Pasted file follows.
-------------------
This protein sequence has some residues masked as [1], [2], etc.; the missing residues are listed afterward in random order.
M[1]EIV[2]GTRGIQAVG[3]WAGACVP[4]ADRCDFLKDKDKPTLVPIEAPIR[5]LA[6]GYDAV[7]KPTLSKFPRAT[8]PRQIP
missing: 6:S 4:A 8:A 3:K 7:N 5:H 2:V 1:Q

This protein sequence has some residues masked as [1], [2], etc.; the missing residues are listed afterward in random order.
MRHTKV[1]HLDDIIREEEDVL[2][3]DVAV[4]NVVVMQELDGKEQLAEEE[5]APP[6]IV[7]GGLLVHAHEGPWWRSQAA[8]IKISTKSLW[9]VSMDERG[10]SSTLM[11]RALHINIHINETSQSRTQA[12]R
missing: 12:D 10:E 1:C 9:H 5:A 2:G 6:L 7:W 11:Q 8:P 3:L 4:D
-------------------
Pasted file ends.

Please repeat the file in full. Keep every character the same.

This protein sequence has some residues masked as [1], [2], etc.; the missing residues are listed afterward in random order.
M[1]EIV[2]GTRGIQAVG[3]WAGACVP[4]ADRCDFLKDKDKPTLVPIEAPIR[5]LA[6]GYDAV[7]KPTLSKFPRAT[8]PRQIP
missing: 6:S 4:A 8:A 3:K 7:N 5:H 2:V 1:Q

This protein sequence has some residues masked as [1], [2], etc.; the missing residues are listed afterward in random order.
MRHTKV[1]HLDDIIREEEDVL[2][3]DVAV[4]NVVVMQELDGKEQLAEEE[5]APP[6]IV[7]GGLLVHAHEGPWWRSQAA[8]IKISTKSLW[9]VSMDERG[10]SSTLM[11]RALHINIHINETSQSRTQA[12]R
missing: 12:D 10:E 1:C 9:H 5:A 2:G 6:L 7:W 11:Q 8:P 3:L 4:D